Maintaining your septic system

Proper septic system maintenance will aid in avoiding costly and unnecessary expense.

Your septic system should be properly maintained to assure years of trouble free service.

Aqua Vac recommends every 2-3 years as does the Fraser Health Department. Frequency may change depending on high household water usage and if there is a garbage disposal installed.

Failing septic systems can:

• Endanger your family's health.
• Pollute the environment.
• Reduce your property value.
• Be expensive to repair.

Warning signs of septic system problems:

• Wet spots in the yard.
• Slow draining toilets or drains.
• Gurgling sounds in your drains.
• Sewage odors.

You've spent thousands of dollars on your home and landscaping, lack of maintenance on your septic system will allow solid waste materials to flow into your drain field eventually clogging it.

Ways to Prolong the Life of Your System

There are many ways to prolong the life of your septic system and lengthen the period between pumping. Household water use directly controls how quickly waste travels through a conventional system. Wastewater that enters the tank requires time to allow the solids to settle to the bottom. The higher the volume of water that is introduced to the system, the less opportunity the wastewater has to settle in the holding tank and the less opportunity the bacteria have to break down the solids. Therefore, limiting the use of water in the home will go far in prolonging the life of the system.

Reduce Household Water Use

• Use water-saving shower heads and faucet aerators.
• Install low-flow toilets.
• Repair leaking toilets (place a few drops of food coloring into the toilet tank to detect water leakage into the bowl).
• Make sure sump pumps and roof drains are not connected to the sewage system.
• Use front load washers and space out the time between washings.
• Watch What Goes Down the Drain.
• Controlling what goes into the water that enters the system is just as important as reducing the amount of water that flows into the system.
• Never dispose of toxic or hazardous chemicals by dumping them down the drain as they have the potential to contaminate groundwater.
• Refrain from putting any plastic, cloth, or unnecessary paper products into the sewage system.
• Avoid using garbage disposals as they accelerate the accumulation of solids in the septic tank.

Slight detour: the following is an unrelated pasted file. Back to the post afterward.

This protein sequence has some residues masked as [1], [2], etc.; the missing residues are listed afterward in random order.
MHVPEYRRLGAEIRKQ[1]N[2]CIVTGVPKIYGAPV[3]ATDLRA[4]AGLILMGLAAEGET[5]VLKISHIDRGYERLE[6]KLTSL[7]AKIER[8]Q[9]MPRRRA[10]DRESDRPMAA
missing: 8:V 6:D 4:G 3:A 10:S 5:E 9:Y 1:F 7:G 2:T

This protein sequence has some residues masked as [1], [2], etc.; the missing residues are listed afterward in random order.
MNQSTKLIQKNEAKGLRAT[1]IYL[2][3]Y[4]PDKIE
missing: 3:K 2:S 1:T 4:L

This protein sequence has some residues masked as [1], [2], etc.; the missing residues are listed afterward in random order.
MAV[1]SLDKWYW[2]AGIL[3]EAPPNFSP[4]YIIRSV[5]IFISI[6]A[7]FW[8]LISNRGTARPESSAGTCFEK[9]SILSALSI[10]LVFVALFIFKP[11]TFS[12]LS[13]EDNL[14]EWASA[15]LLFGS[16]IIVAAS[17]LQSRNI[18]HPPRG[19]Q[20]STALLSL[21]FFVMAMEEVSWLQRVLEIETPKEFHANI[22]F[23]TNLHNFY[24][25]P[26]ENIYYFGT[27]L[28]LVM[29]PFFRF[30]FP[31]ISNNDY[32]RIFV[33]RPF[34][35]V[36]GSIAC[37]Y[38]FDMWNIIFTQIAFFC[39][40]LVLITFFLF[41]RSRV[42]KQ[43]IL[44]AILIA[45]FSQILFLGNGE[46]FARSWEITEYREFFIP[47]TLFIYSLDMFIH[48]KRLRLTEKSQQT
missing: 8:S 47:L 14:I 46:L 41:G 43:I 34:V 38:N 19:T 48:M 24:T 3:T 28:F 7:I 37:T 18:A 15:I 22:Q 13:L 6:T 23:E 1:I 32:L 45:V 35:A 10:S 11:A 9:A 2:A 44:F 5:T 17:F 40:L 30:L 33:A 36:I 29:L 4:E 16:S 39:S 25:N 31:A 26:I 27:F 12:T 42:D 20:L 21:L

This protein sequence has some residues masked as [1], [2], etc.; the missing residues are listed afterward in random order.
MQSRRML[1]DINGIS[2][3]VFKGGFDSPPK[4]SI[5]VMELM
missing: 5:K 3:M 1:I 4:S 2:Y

• If a garbage disposal is installed, septic tank pumping frequency should be increased.

Septic Inspection

Selling Your Home? We Uncover and Inspect Septic Systems for Real Estate/Mortgage Evaluations Components of our Certified Septic System Inspection.

1. Examine inside the septic tank: Aqua Vac certified inspectors open the tank, examine the inlet and outlet baffles and determine the volume of the treatment tank. The tank is then inspected for cracks, corrosion and leakage. We also verify that both baffles are in place. In addition, our inspectors also check the waste levels inside the septic tank.

2. Inspect the conveyance system: Aqua Vac certified septic inspectors examine the distribution box or alternator valve for leakage, cracks and corrosion. Our inspectors also make sure that the distribution box is level. Any cracks or corrosion will be identified.

3. Check the Absorption Field: Aqua Vac septic inspectors visually inspect pipes leading to the absorption/drain field. The inspection also includes a flow test where dye is introduced into the septic system. This test will simulate normal septic usage and enable our septic inspectors to observe drainage. Various points in the absorption area are uncovered allowing for proper inspection of the pipe and stone. Aqua Vac inspectors visually inspect the surface area to locate signs of system backups and probe underground to check for drainage levels.

4. Drinking well water samples can also be drawn upon request and sent to our lab for analysis.

5. Comprehensive and Easy to Read Reports: Our inspection provides Written Reports stating clearly the overall condition of the septic system and what problems may be present. If a water analysis is required, the lab report will also be provided.

Septic Tank Locating.

Aqua Vac technicians have years of experience in locating septic systems. However, occasionally a septic tank is difficult to locate underground. When this problem occurs Aqua Vac uses the latest technology in electronic locating devices. Our electronic locators can pinpoint the location of a septic tank through the use of a sound device that is flushed down the toilet or mechanically inserted into the septic tank via the main line cleanout or another access point. A technician than uses the receiver above ground to receive the signal being transmitted via the sound device in the septic tank.